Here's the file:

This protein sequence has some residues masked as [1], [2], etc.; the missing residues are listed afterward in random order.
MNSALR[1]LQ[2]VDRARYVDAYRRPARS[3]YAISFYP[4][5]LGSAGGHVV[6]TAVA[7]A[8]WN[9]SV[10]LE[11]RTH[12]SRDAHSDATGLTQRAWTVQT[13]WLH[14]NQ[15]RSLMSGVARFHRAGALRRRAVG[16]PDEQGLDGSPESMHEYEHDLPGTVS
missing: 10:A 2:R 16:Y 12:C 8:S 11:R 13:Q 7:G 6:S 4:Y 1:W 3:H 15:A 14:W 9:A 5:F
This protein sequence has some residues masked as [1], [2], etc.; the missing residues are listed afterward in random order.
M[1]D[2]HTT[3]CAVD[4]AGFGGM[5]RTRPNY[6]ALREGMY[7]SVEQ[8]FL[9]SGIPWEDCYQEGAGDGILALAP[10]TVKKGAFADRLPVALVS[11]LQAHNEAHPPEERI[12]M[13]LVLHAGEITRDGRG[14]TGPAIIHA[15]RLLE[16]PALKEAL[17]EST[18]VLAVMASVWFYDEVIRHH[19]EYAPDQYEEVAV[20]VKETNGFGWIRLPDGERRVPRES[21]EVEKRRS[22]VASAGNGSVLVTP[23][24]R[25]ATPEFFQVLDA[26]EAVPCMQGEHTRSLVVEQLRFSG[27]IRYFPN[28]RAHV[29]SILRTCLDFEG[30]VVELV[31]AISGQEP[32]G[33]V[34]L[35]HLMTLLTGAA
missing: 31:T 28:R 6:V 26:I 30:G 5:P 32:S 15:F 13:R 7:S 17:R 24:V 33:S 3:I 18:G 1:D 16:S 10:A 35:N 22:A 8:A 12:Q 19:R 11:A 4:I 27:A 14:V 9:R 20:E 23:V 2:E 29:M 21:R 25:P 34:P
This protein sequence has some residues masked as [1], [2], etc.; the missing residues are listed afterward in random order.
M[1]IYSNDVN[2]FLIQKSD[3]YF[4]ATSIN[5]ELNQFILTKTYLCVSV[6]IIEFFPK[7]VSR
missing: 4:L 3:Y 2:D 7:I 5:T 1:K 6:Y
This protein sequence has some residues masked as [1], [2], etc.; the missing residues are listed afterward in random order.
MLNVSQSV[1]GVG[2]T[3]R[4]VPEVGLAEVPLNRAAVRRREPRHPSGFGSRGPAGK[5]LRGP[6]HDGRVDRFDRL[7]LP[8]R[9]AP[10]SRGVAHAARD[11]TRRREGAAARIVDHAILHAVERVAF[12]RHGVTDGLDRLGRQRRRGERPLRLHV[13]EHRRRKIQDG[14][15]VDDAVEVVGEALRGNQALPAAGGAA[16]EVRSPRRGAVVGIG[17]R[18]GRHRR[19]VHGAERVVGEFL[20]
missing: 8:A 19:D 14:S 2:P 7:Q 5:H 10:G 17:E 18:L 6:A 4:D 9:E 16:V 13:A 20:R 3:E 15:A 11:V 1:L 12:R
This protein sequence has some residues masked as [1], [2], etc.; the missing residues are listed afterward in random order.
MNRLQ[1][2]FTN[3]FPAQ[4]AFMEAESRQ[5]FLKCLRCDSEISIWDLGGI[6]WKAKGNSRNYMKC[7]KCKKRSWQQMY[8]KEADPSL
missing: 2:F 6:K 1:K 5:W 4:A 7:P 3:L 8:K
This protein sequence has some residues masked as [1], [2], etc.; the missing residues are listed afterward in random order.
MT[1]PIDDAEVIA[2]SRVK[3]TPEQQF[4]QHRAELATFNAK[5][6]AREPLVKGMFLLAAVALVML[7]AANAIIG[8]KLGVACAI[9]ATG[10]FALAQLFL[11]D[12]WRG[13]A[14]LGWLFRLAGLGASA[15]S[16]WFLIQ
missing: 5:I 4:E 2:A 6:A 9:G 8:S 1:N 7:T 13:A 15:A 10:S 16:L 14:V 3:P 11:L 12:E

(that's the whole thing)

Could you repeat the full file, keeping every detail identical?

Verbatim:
This protein sequence has some residues masked as [1], [2], etc.; the missing residues are listed afterward in random order.
MNSALR[1]LQ[2]VDRARYVDAYRRPARS[3]YAISFYP[4][5]LGSAGGHVV[6]TAVA[7]A[8]WN[9]SV[10]LE[11]RTH[12]SRDAHSDATGLTQRAWTVQT[13]WLH[14]NQ[15]RSLMSGVARFHRAGALRRRAVG[16]PDEQGLDGSPESMHEYEHDLPGTVS
missing: 10:A 2:R 16:Y 12:C 8:S 11:R 13:Q 7:G 6:S 4:Y 1:W 3:H 15:A 14:W 9:A 5:F
This protein sequence has some residues masked as [1], [2], etc.; the missing residues are listed afterward in random order.
M[1]D[2]HTT[3]CAVD[4]AGFGGM[5]RTRPNY[6]ALREGMY[7]SVEQ[8]FL[9]SGIPWEDCYQEGAGDGILALAP[10]TVKKGAFADRLPVALVS[11]LQAHNEAHPPEERI[12]M[13]LVLHAGEITRDGRG[14]TGPAIIHA[15]RLLE[16]PALKEAL[17]EST[18]VLAVMASVWFYDEVIRHH[19]EYAPDQYEEVAV[20]VKETNGFGWIRLPDGERRVPRES[21]EVEKRRS[22]VASAGNGSVLVTP[23][24]R[25]ATPEFFQVLDA[26]EAVPCMQGEHTRSLVVEQLRFSG[27]IRYFPN[28]RAHV[29]SILRTCLDFEG[30]VVELV[31]AISGQEP[32]G[33]V[34]L[35]HLMTLLTGAA
missing: 31:T 28:R 6:V 26:I 30:G 5:P 32:S 15:F 13:R 7:S 17:R 24:V 33:S 3:I 18:G 1:D 16:S 10:A 35:N 22:A 8:A 12:Q 19:R 11:A 4:I 27:A 14:V 9:R 20:E 23:V 2:E 29:M 21:R 25:P 34:P
This protein sequence has some residues masked as [1], [2], etc.; the missing residues are listed afterward in random order.
M[1]IYSNDVN[2]FLIQKSD[3]YF[4]ATSIN[5]ELNQFILTKTYLCVSV[6]IIEFFPK[7]VSR
missing: 4:L 3:Y 2:D 7:I 5:T 1:K 6:Y
This protein sequence has some residues masked as [1], [2], etc.; the missing residues are listed afterward in random order.
MLNVSQSV[1]GVG[2]T[3]R[4]VPEVGLAEVPLNRAAVRRREPRHPSGFGSRGPAGK[5]LRGP[6]HDGRVDRFDRL[7]LP[8]R[9]AP[10]SRGVAHAARD[11]TRRREGAAARIVDHAILHAVERVAF[12]RHGVTDGLDRLGRQRRRGERPLRLHV[13]EHRRRKIQDG[14][15]VDDAVEVVGEALRGNQALPAAGGAA[16]EVRSPRRGAVVGIG[17]R[18]GRHRR[19]VHGAERVVGEFL[20]
missing: 8:A 19:D 14:S 2:P 7:Q 5:H 10:G 17:E 18:L 6:A 4:D 9:E 16:V 13:A 20:R 3:E 15:A 11:V 1:L 12:R
This protein sequence has some residues masked as [1], [2], etc.; the missing residues are listed afterward in random order.
MNRLQ[1][2]FTN[3]FPAQ[4]AFMEAESRQ[5]FLKCLRCDSEISIWDLGGI[6]WKAKGNSRNYMKC[7]KCKKRSWQQMY[8]KEADPSL
missing: 2:F 6:K 1:K 5:W 4:A 7:P 3:L 8:K
This protein sequence has some residues masked as [1], [2], etc.; the missing residues are listed afterward in random order.
MT[1]PIDDAEVIA[2]SRVK[3]TPEQQF[4]QHRAELATFNAK[5][6]AREPLVKGMFLLAAVALVML[7]AANAIIG[8]KLGVACAI[9]ATG[10]FALAQLFL[11]D[12]WRG[13]A[14]LGWLFRLAGLGASA[15]S[16]WFLIQ
missing: 5:I 4:E 2:A 6:A 9:G 8:S 1:N 7:T 13:A 15:A 10:S 16:L 14:V 3:P 11:L 12:E